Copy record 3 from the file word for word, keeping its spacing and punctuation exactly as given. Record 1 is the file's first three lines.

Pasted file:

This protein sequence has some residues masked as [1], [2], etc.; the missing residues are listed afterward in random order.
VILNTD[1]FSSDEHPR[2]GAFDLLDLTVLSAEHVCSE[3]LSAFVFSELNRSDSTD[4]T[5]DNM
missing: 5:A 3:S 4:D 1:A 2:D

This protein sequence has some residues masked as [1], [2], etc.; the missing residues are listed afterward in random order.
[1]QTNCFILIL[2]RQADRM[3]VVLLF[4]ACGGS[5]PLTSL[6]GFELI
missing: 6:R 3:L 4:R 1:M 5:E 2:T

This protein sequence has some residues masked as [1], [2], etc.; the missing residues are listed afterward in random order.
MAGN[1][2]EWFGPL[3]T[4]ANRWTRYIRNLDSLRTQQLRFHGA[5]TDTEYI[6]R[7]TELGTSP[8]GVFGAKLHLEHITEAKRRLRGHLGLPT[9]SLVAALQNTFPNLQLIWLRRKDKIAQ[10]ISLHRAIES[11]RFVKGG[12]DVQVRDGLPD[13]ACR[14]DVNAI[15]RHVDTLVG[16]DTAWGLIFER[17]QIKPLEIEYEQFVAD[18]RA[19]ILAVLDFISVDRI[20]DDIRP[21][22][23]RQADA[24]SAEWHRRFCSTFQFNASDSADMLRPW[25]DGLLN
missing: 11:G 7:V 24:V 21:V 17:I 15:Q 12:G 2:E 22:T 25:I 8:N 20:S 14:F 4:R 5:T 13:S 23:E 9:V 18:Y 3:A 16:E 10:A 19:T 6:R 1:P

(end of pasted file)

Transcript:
This protein sequence has some residues masked as [1], [2], etc.; the missing residues are listed afterward in random order.
MAGN[1][2]EWFGPL[3]T[4]ANRWTRYIRNLDSLRTQQLRFHGA[5]TDTEYI[6]R[7]TELGTSP[8]GVFGAKLHLEHITEAKRRLRGHLGLPT[9]SLVAALQNTFPNLQLIWLRRKDKIAQ[10]ISLHRAIES[11]RFVKGG[12]DVQVRDGLPD[13]ACR[14]DVNAI[15]RHVDTLVG[16]DTAWGLIFER[17]QIKPLEIEYEQFVAD[18]RA[19]ILAVLDFISVDRI[20]DDIRP[21][22][23]RQADA[24]SAEWHRRFCSTFQFNASDSADMLRPW[25]DGLLN
missing: 11:G 7:V 24:V 21:V 17:I 15:Q 12:G 2:E 22:T 25:I 8:N 20:S 14:F 4:R 5:T 13:S 23:E 9:V 18:Y 3:A 16:E 10:A 19:T 6:R 1:P